Transfer Trays

Our standard transfer trays used with the "custom base" consist of a clear two-part design. Unless otherwise specified, we deliver the transfer trays to your practice with no sectioning or splitting. However, some offices prefer to have the trays sectioned at the dental midlines or even in three pieces per arch when the molars are bonded – they report that sectioning the trays helps in maintaining the isolation and dry field. When we have a request to cut the trays, the inner and outer trays are always sectioned in the same manner. In other words, if there is a mid-line split it will be on both the inner and outer trays.


The "Inner" Transfer Tray


The inner tray is cut to extend slightly below the general line along the gingival border and extends over all dental surfaces on the lingual. An alternative inner tray design adds a vertical slit on both sides of each tooth in this tray. The resulting tabs can be peeled up individually to release the brackets from the tray. In some instances during clinical seating, the inner tray may be separated from the outer tray and seated first with a slight "flexing" as needed due to crowding or rotation of the teeth. The outer tray is then seated immediately over the inner tray.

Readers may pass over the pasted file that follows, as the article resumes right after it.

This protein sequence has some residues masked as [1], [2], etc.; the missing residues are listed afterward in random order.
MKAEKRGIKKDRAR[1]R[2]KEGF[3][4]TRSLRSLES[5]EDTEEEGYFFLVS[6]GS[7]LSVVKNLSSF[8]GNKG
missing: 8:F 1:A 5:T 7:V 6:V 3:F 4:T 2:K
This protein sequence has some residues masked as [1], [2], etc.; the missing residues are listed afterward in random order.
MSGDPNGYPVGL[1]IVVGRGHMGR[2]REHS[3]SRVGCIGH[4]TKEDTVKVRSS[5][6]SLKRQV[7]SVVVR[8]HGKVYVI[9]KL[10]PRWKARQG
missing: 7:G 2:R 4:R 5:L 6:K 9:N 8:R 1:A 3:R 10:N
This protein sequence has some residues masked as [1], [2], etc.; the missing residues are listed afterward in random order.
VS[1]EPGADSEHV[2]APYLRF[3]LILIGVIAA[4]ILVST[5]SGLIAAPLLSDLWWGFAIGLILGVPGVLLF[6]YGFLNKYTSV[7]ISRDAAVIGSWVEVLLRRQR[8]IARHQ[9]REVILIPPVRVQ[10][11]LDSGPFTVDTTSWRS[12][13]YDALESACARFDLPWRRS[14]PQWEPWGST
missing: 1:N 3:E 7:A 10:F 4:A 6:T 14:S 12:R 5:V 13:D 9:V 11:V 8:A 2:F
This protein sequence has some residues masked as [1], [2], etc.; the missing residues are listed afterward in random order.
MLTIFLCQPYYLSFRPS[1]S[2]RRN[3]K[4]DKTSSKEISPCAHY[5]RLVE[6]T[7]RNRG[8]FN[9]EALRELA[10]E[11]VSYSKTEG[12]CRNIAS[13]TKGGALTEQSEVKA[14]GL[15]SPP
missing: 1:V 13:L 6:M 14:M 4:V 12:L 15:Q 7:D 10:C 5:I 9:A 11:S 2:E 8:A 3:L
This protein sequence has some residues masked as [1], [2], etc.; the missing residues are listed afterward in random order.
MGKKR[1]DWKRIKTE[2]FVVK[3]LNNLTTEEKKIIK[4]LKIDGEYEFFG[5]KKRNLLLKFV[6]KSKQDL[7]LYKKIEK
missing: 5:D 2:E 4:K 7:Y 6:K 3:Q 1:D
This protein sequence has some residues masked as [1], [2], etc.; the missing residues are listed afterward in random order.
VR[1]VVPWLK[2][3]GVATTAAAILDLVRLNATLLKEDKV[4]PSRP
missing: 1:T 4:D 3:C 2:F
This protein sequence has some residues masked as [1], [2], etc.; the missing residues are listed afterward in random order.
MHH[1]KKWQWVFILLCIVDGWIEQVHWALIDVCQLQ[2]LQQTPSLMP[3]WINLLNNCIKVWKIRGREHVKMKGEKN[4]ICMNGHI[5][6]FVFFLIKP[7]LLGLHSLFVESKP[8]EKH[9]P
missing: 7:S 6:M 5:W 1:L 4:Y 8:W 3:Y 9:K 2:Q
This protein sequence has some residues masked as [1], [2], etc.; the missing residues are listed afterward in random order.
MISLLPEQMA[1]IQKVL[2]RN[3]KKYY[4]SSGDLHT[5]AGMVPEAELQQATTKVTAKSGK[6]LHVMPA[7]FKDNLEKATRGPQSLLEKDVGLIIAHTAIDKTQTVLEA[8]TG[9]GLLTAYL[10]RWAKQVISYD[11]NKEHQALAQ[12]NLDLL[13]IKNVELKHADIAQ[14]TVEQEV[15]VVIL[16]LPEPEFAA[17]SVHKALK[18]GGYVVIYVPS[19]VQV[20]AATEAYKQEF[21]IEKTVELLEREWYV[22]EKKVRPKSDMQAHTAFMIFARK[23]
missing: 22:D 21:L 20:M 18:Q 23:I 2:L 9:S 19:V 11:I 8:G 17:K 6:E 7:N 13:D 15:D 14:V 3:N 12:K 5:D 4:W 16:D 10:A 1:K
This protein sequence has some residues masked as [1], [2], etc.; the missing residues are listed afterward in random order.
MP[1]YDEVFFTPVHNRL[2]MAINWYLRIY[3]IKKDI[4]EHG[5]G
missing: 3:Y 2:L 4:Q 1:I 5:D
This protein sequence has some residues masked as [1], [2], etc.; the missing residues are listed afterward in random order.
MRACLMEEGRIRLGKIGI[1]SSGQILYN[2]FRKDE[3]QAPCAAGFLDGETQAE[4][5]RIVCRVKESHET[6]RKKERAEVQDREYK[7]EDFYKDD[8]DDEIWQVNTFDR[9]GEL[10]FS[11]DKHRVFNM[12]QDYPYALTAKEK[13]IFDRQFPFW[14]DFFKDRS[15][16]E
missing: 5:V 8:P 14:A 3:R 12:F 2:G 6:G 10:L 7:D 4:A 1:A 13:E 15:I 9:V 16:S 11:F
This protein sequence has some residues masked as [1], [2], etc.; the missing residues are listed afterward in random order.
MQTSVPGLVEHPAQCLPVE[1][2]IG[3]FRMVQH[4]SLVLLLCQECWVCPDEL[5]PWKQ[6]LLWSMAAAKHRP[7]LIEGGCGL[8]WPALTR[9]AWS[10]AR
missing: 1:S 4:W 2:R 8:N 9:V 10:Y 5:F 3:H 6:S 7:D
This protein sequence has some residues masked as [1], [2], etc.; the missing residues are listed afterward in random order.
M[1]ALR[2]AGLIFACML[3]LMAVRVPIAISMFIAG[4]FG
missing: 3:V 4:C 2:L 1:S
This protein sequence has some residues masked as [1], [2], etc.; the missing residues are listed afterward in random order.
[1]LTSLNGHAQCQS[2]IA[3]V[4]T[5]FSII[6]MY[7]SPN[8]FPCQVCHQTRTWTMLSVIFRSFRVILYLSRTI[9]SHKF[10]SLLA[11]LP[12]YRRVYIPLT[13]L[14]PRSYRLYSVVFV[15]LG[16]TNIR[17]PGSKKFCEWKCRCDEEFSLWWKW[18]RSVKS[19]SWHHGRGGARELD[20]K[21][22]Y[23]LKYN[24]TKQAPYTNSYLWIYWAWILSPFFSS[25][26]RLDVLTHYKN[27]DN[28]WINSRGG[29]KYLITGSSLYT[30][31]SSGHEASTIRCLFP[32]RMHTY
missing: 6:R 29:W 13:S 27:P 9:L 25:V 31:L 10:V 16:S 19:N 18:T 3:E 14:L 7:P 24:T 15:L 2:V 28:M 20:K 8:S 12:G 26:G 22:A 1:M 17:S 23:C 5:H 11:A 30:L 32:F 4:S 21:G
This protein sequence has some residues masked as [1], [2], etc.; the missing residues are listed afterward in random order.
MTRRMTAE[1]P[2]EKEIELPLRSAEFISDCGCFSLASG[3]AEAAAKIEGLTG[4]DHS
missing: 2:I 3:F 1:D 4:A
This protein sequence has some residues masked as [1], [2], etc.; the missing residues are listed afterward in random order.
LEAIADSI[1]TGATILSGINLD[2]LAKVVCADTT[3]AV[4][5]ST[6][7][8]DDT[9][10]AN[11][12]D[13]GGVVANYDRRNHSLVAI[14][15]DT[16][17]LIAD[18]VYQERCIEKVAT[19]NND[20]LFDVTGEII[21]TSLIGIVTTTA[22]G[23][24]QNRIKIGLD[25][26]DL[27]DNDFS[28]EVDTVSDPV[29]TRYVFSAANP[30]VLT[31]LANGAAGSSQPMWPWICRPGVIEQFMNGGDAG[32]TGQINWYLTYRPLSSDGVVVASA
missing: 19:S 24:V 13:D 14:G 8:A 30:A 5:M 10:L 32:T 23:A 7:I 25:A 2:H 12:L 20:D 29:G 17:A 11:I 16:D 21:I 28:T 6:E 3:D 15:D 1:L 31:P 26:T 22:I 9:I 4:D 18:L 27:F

The "Outer" Transfer Tray


The second tray (or "outer tray") is fabricated from 1mm hard, clear acrylic. Once again, both our inner and outer trays are routinely made in clear acrylic for practices that utilize light cure bonding. As the outer tray is formed directly over the inner tray, it will create a very tight fit. The outer tray is typically left a couple of millimeters longer than the inner tray along the labial and buccal areas. This ensures that the tray will fit completely over the bracket portion in the patient's mouth and allow the clinician to exert passive pressure in holding the brackets against each tooth. By having a precision fit outer tray it is not necessary to "press" the brackets against the teeth during clinical bonding. With the old style silicone trays, pressing one area would frequently result in the tray popping up in another and compromising the integrity of the bond strength.